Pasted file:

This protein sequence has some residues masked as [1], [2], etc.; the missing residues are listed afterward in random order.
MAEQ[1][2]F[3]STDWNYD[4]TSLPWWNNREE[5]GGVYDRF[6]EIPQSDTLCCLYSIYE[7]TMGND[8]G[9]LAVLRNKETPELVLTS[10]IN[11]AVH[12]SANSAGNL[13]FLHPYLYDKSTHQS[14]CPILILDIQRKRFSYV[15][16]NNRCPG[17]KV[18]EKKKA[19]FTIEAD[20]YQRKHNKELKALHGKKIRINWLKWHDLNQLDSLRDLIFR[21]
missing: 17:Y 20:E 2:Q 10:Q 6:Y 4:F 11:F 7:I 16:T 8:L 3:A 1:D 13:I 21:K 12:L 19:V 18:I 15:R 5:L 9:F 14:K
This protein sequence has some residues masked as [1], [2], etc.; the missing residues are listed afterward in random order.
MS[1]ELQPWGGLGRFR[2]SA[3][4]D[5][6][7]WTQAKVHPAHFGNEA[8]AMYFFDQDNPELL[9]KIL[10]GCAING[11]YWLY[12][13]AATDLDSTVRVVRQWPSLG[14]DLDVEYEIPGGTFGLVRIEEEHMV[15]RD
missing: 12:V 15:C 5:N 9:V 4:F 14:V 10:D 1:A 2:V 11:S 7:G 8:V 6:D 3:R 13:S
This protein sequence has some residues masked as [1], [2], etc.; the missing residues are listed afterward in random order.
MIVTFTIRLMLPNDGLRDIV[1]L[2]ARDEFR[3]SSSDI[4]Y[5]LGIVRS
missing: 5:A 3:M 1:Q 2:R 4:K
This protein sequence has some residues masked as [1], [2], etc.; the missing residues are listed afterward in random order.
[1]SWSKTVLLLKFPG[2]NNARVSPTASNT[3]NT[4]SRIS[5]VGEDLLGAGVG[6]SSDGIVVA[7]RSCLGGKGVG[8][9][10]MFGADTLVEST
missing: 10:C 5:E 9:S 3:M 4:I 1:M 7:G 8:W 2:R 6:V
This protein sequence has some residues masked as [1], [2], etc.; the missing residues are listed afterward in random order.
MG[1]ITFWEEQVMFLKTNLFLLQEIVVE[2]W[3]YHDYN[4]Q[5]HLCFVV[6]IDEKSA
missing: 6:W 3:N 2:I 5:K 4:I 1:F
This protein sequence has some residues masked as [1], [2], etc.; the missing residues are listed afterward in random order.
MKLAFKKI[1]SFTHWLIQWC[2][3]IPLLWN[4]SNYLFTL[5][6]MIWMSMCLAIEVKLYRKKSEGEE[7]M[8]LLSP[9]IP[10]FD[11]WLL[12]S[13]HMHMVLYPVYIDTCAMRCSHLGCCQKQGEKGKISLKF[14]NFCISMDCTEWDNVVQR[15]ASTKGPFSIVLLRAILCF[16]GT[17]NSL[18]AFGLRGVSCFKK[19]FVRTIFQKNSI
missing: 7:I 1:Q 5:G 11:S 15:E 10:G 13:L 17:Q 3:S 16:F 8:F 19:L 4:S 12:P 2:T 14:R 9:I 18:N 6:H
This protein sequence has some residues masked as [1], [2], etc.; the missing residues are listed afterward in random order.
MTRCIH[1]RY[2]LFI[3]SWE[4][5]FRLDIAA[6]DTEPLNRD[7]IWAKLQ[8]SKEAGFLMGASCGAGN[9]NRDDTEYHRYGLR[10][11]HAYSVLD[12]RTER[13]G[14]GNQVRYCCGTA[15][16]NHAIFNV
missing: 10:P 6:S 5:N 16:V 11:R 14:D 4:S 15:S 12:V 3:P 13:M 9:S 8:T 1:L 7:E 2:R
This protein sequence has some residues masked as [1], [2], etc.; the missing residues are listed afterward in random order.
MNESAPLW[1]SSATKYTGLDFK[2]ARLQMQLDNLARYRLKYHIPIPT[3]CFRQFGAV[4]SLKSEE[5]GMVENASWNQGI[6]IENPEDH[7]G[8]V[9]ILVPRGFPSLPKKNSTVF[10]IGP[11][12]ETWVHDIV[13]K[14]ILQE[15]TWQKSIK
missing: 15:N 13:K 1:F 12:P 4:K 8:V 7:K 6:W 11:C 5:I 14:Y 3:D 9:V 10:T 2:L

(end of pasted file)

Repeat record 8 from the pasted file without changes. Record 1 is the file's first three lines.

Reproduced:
This protein sequence has some residues masked as [1], [2], etc.; the missing residues are listed afterward in random order.
MNESAPLW[1]SSATKYTGLDFK[2]ARLQMQLDNLARYRLKYHIPIPT[3]CFRQFGAV[4]SLKSEE[5]GMVENASWNQGI[6]IENPEDH[7]G[8]V[9]ILVPRGFPSLPKKNSTVF[10]IGP[11][12]ETWVHDIV[13]K[14]ILQE[15]TWQKSIK
missing: 15:N 13:K 1:F 12:P 4:K 8:V 7:K 6:W 11:C 5:I 14:Y 3:D 9:V 10:T 2:L